The Hive (website)

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The Hive was a website that served as an information-sharing forum for individuals and groups interested in the practical synthesis, chemistry, biology, politics, and legal aspects of mind-altering drugs.[1][2][3] Participants ranged from pure theorists to self-declared organized crime chemists (claimed to be retired but with excellent connections) as well as forensic chemists, who (much like their quarries) used the Hive to keep abreast of developments in clandestine chemistry.[4] Most members were simply curious about psychoactive chemicals and allied issues. At its peak, the Hive had thousands of participants from all over the world.


Although it had been in operation since 1997, the Hive gained broader awareness in 2001 when a Dateline NBC special The "X" Files aired. This investigation into the use and production of MDMA featured the Hive and its founder, 'Strike' (Hobart Huson). Strike was the founder and site designer of the Hive as well as the author of several popular books (Total Synthesis I and II, and Sources) instructing readers how to synthesize a variety of amphetamines, obtain equipment and chemicals, and avoid prosecution. He remained anonymous until Dateline's investigation and interviews revealed that Hobart Huson (owner of the Strike-recommended laboratory supplier "Science Alliance") was the man behind Strike. The NBC program showed Huson/Strike at his office/chemical warehouse, complete with a stuffed bee sitting by his computer. The program led to Huson's arrest and imprisonment, but also spurred the site's growth. 'Rhodium' and a small group of dedicated individuals actually ran the Hive and its sister site for most of the sites' lifespans.

While The Hive was a public forum for asking questions and exchanging information, hosted a collection of drug synthesis information in more condensed and organized form, much of it derived from messages posted on the Hive. It also had a large collection of articles from academic journals, plus considerable general-purpose information on practical chemistry. Rhodium's site was also taken offline shortly after the Hive. Most of the archive is hosted by Erowid. Scattered across the net is more than 1.73 gigabytes of files that were once part of Rhodium's archive.

The Hive was shut down in 2004. Although the domain still exists and full copies of the message database were retained, the forum has not re-opened to the public, nor have existing archives been disseminated[citation needed] . Even before it went offline altogether, certain especially sensitive or synthetically useful threads were being hidden from the public message database[citation needed]. Around one gigabyte of user-harvested data from The Hive can still be found online, but the far greater portion remains held privately by former administrators. The failure of Hive management to share its archives after shutdown remains a bitter pill for some former contributors in light of the vast time and effort invested by members. It is possible, with the takedown of, that many of the Hive's remaining files have been lost, as the two major backups are now gone.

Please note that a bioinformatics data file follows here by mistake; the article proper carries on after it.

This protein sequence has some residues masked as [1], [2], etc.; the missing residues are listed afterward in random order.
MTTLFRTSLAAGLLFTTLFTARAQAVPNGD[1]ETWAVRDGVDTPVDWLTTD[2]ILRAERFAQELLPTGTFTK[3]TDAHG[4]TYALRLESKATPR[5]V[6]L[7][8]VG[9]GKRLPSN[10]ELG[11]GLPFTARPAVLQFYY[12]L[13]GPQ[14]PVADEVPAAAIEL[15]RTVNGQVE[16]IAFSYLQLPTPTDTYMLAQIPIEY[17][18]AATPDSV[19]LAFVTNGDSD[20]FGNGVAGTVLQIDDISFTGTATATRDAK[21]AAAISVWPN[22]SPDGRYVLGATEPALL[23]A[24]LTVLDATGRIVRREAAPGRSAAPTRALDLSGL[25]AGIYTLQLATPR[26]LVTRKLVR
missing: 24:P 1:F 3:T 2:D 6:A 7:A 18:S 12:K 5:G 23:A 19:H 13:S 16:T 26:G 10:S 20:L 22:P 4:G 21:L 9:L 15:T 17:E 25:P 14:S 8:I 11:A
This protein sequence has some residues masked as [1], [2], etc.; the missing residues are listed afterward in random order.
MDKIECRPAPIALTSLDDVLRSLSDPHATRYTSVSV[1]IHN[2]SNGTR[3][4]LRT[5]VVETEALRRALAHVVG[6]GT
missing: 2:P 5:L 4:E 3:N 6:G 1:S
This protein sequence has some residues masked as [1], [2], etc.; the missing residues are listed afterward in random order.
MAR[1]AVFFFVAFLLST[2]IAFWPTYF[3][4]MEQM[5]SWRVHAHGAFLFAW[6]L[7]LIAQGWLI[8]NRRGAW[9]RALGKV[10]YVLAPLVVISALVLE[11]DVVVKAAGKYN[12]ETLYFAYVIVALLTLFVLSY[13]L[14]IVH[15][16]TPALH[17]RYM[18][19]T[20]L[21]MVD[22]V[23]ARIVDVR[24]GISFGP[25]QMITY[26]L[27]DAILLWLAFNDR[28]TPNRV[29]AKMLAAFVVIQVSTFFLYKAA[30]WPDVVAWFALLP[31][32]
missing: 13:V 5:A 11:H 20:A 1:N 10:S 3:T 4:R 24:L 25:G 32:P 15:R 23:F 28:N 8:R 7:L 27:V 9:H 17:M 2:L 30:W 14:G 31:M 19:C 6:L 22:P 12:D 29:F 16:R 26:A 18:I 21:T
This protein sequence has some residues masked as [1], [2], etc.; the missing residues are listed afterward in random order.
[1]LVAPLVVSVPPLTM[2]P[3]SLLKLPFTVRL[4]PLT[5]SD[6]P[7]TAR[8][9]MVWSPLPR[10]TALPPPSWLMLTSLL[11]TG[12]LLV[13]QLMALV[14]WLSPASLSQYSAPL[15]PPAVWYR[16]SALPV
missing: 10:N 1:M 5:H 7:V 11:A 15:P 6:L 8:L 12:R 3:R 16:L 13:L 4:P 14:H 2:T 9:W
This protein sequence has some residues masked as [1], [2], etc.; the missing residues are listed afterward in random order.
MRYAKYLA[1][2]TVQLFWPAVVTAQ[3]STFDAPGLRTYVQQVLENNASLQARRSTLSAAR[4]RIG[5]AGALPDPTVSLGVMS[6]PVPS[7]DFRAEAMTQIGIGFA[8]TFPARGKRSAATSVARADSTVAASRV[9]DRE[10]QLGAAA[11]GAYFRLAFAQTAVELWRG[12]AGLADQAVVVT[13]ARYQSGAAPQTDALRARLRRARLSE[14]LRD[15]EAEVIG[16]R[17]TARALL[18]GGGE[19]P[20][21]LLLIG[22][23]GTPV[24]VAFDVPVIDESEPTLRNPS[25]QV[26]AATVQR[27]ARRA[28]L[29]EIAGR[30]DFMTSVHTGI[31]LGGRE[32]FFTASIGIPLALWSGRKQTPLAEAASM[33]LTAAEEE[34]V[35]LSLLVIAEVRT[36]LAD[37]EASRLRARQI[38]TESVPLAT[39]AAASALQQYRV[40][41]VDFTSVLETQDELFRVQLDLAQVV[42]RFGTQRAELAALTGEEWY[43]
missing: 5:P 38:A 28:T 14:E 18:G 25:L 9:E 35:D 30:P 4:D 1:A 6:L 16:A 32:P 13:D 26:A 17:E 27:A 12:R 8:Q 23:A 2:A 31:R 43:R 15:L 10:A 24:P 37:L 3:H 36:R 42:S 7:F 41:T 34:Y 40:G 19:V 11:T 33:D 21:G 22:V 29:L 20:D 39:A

The Hive in popular culture[edit]

The Hive has had genuine cultural reach not only limited to the Internet. Among expressions popularized on the web by The Hive:

  • SWIM: "Somebody Who Isn't Me", a general-purpose description used by many posters when describing illegal activity, i.e. "SWIM needs some help crystallizing methamphetamine." Many posters changed the last letter to the first letter of their online name, so somebody named Crystal might speak of his adventures in the third person as "SWIC" (Somebody Who Isn't Crystal). It's unlikely that this sort of linguistic evasion would provide any genuine protection against prosecution should the posters be identified by law enforcement.
  • Bees: Contributing members of The Hive.
  • Honey: Originally freebase MDMA, later extended to other psychoactive amines including methamphetamine.

External links[edit]


  1. ^ "Drugs 2.0: The Web Revolution That's Changing How the World Gets High by Mike Power – review". The Guardian. 
  2. ^ "How the Internet powered a DIY drug revolution". Daily Dot. 
  3. ^ "Kitty litter". Vice. 
  4. ^ Power, Mike (2 May 2013). Drugs 2.0: The Web Revolution That's Changing How the World Gets High. Portobello Books Ltd. ISBN 9781846274596.